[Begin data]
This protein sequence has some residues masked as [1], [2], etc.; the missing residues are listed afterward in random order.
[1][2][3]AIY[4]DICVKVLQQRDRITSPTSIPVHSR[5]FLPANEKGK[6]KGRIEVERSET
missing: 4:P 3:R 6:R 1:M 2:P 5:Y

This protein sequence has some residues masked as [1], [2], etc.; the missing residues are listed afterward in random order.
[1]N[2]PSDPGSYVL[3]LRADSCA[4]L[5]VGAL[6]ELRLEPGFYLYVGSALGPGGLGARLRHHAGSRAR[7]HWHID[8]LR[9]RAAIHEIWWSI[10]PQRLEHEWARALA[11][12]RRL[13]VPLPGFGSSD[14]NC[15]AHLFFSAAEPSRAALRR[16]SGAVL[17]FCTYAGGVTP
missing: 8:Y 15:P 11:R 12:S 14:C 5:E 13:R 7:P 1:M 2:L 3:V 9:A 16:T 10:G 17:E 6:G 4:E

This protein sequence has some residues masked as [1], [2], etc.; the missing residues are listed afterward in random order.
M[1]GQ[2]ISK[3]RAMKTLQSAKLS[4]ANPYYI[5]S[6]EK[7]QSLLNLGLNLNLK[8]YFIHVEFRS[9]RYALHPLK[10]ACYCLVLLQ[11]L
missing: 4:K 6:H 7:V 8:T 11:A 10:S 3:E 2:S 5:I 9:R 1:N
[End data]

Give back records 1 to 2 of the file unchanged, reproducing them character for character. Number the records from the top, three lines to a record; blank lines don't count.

This protein sequence has some residues masked as [1], [2], etc.; the missing residues are listed afterward in random order.
[1][2][3]AIY[4]DICVKVLQQRDRITSPTSIPVHSR[5]FLPANEKGK[6]KGRIEVERSET
missing: 4:P 3:R 6:R 1:M 2:P 5:Y

This protein sequence has some residues masked as [1], [2], etc.; the missing residues are listed afterward in random order.
[1]N[2]PSDPGSYVL[3]LRADSCA[4]L[5]VGAL[6]ELRLEPGFYLYVGSALGPGGLGARLRHHAGSRAR[7]HWHID[8]LR[9]RAAIHEIWWSI[10]PQRLEHEWARALA[11][12]RRL[13]VPLPGFGSSD[14]NC[15]AHLFFSAAEPSRAALRR[16]SGAVL[17]FCTYAGGVTP
missing: 8:Y 15:P 11:R 12:S 14:C 5:E 13:R 7:P 1:M 2:L 3:V 9:A 16:T 10:G 17:E 6:G 4:E